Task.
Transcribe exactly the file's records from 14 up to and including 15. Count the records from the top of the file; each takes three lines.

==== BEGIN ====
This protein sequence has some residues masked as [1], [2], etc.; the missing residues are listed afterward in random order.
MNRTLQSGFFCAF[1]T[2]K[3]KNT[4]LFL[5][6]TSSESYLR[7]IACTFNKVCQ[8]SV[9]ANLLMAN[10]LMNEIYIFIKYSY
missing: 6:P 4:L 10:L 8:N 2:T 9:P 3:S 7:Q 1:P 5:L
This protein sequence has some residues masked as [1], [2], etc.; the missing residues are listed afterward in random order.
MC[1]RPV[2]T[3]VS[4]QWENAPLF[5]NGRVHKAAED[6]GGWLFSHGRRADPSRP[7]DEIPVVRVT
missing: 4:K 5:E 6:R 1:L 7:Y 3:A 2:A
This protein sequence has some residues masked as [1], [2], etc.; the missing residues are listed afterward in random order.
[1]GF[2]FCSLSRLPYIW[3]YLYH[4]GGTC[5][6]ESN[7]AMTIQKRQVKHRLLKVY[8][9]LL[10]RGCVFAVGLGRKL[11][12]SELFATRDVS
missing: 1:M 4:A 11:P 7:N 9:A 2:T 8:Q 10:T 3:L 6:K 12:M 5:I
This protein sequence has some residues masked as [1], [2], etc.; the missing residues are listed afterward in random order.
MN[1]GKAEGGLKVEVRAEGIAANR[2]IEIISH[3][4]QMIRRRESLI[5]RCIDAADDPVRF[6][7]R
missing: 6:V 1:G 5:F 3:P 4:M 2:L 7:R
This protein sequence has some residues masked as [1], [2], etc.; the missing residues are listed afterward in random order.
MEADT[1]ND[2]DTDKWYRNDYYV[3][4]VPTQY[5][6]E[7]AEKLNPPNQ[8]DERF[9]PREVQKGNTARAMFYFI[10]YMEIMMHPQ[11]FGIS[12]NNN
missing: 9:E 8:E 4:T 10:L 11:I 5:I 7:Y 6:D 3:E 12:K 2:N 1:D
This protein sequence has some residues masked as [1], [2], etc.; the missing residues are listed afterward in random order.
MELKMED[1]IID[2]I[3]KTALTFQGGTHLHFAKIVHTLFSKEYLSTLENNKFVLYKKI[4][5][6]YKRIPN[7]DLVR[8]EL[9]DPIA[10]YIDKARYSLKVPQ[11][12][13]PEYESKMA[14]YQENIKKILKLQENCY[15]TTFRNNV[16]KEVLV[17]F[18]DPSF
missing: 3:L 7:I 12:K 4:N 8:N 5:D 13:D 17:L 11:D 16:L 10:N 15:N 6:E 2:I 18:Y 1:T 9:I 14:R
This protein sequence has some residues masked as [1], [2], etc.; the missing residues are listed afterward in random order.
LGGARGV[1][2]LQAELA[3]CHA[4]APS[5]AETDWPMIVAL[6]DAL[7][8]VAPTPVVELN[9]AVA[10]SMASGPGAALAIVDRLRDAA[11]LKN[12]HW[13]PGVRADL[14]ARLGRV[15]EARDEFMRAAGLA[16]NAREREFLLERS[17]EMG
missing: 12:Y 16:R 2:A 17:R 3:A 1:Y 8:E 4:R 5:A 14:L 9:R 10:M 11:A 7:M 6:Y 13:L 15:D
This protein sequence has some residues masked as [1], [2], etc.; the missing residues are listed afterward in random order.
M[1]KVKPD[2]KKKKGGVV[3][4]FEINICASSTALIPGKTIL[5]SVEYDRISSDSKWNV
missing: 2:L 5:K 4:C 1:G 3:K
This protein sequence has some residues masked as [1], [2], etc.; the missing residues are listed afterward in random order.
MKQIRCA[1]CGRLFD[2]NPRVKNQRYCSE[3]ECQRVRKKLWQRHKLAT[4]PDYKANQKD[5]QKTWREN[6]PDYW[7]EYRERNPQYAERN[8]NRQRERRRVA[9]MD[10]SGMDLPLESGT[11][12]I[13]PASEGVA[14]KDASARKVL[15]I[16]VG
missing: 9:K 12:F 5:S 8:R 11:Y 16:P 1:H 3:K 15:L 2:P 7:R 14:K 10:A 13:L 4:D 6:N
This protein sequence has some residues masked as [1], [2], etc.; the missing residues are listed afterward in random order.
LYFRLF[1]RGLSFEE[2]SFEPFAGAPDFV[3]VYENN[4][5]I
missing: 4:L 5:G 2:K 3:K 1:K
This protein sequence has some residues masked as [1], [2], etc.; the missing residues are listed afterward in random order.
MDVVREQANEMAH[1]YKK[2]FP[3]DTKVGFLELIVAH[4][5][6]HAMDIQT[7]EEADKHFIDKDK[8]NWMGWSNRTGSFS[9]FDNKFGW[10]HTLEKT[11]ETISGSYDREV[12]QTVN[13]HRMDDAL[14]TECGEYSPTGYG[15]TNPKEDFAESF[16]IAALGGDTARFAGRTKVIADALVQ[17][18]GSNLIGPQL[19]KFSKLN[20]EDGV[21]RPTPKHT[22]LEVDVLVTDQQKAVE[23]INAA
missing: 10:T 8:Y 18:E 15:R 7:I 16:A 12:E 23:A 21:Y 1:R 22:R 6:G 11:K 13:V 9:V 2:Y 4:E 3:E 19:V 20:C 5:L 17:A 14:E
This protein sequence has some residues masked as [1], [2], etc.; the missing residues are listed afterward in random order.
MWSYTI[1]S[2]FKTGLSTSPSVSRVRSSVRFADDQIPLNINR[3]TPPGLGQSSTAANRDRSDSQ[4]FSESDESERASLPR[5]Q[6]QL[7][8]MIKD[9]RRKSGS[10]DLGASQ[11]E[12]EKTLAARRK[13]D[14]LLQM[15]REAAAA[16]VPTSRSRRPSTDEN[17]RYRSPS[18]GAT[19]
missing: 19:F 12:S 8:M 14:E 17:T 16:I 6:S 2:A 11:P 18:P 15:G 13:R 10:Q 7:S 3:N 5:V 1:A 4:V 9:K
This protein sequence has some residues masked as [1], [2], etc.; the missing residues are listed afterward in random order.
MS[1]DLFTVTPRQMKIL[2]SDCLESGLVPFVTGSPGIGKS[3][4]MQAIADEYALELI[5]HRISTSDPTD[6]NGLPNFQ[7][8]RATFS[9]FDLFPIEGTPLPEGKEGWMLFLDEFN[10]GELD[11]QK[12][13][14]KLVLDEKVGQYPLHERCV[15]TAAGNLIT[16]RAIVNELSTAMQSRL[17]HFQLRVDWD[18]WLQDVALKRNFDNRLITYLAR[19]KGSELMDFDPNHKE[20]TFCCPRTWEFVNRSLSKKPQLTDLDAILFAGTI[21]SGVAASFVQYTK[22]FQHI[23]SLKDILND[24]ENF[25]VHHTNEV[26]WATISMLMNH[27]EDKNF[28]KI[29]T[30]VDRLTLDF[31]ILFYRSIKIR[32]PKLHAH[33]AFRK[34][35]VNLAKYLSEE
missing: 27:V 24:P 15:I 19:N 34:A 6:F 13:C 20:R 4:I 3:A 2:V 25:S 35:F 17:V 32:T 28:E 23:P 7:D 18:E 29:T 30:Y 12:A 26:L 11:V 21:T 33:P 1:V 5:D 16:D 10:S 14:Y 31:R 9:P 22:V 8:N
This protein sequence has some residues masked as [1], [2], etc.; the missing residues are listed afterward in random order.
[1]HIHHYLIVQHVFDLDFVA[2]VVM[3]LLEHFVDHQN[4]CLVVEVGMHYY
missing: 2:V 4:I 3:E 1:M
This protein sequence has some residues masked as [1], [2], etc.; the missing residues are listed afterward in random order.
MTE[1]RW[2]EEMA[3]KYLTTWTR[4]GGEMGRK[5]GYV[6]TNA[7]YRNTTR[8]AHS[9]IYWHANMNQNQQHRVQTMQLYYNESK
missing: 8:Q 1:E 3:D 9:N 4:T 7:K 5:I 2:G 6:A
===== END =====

This protein sequence has some residues masked as [1], [2], etc.; the missing residues are listed afterward in random order.
[1]HIHHYLIVQHVFDLDFVA[2]VVM[3]LLEHFVDHQN[4]CLVVEVGMHYY
missing: 2:V 4:I 3:E 1:M
This protein sequence has some residues masked as [1], [2], etc.; the missing residues are listed afterward in random order.
MTE[1]RW[2]EEMA[3]KYLTTWTR[4]GGEMGRK[5]GYV[6]TNA[7]YRNTTR[8]AHS[9]IYWHANMNQNQQHRVQTMQLYYNESK
missing: 8:Q 1:E 3:D 9:N 4:T 7:K 5:I 2:G 6:A